He took $150k in post-9/11 taxpayer-funded small business recovery funding for rent loss, cleanup, and repairs. New York State used pretty loose guidelines for eligibility as a “small business,” putting Trump in the same company as Morgan Stanley and Bank of China in applying for these Empire State Development Corp funds. He now says he received that money because he (claims he) helped so many people, who (he claims) are constantly telling him how grateful they are for all of his help.

This is valor-stealing horseshit: charity was not a reimbursable item for this fund so it’s false on its face, and also where are all these grateful people.

Trump and his businesses have a habit of not paying people for their work. Since the 1980s, at least 3,500 lawsuits and 200 liens have been filed against him, including by small businesses, mechanics, subcontractors, hourly workers at his clubs and resorts, real estate brokers, and law firms who have represented him, as well as by undocumented workers he shouldn’t have been hiring to begin with. He currently has long-standing campaign workers who say they are not volunteers who have not yet been paid for their work. At this point I don’t know why anybody decides to work for the guy without cash up front.

In 2009, Trump licensed his name to pyramid scheme/multilevel marketing company Ideal Health, which became the Trump Network and sold “health” products which were “customized” based on customers’ urine samples, and which was the subject of several Federal Trade Commission complaints. Their marketing materials and his speeches on the company also misled participants about his level of involvement.

Urine samples, y’all. Urine. Samples.

He donated $25,000 to a group supporting Republican Florida attorney general Pam Bondi, to influence her office’s review of fraud allegations against Trump University, through his charitable foundation, in violation of tax regulations [501(c)(3) charities can’t make political contributions], and as a result had to pay a $2,500 penalty to the IRS.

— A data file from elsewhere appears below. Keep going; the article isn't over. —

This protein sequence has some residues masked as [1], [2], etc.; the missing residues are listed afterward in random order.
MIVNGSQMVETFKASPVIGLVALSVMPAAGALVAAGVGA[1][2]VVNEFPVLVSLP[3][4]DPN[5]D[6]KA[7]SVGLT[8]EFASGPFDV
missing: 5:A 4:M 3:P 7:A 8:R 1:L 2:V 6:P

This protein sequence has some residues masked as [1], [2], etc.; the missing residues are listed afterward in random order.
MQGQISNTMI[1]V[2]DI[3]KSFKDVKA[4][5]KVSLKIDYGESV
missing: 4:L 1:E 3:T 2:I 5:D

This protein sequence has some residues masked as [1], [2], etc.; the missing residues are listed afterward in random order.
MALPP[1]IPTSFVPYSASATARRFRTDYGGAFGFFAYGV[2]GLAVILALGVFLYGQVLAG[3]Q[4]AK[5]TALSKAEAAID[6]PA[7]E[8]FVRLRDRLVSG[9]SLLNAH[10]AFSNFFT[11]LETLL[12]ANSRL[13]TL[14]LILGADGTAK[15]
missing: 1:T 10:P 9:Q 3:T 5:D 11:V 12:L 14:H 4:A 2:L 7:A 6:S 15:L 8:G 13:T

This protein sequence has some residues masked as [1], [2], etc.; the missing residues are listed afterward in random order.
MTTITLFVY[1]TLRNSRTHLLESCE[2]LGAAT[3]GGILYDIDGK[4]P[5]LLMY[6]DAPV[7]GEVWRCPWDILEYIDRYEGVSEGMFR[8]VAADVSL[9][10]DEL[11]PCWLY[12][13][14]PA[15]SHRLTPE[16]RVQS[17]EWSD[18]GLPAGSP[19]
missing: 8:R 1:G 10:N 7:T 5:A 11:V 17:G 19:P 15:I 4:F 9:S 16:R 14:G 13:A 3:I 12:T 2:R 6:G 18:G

Trump has denied any wrongdoing in this particular case, but speaking in general about pay-to-play, said in the Republican debates:

“When they call, I give. And you know what? When I need something from them two years later, three years later, I call them, they are there for me.”

He has also made contributions to at least three other state attorneys general whose offices have considered complaints against Trump U: Republican Greg Abbott (Texas; $35,000; he supports Trump and former Texas Deputy Chief of Consumer Protection John Owens says he was told in 2010 to drop a fraud investigation into Trump University despite having built a solid case); Democrat Eric Schneiderman (New York; $12,500; his lawsuit is still pending); and Democrat Kamala Harris (California; $6,000, which she says she donated to charity; their office is still investigating).

Trump University partnered with Mike and Irene Milin to set up Trump Institute (a wealth seminar series that was part of the “University”) despite their having previously been prosecuted in Texas for deceptive trade practices.

Trump University had to change its name to Trump Entrepreneur Initiative before it shut down because it was operating without a New York educational license.

As an aside, the Trump University fraud trial won’t be litigated until after the election. Yaaaayyyy for justice.

In 1973, when Trump was President of Trump Management, the Justice Department sued the company for violating the Fair Housing Act (that is, for housing discrimination against black potential tenants).

In the 1980s, he donated tens of thousands of dollars to the New York City Council’s president through a bunch of subsidiary companies to evade contribution limits.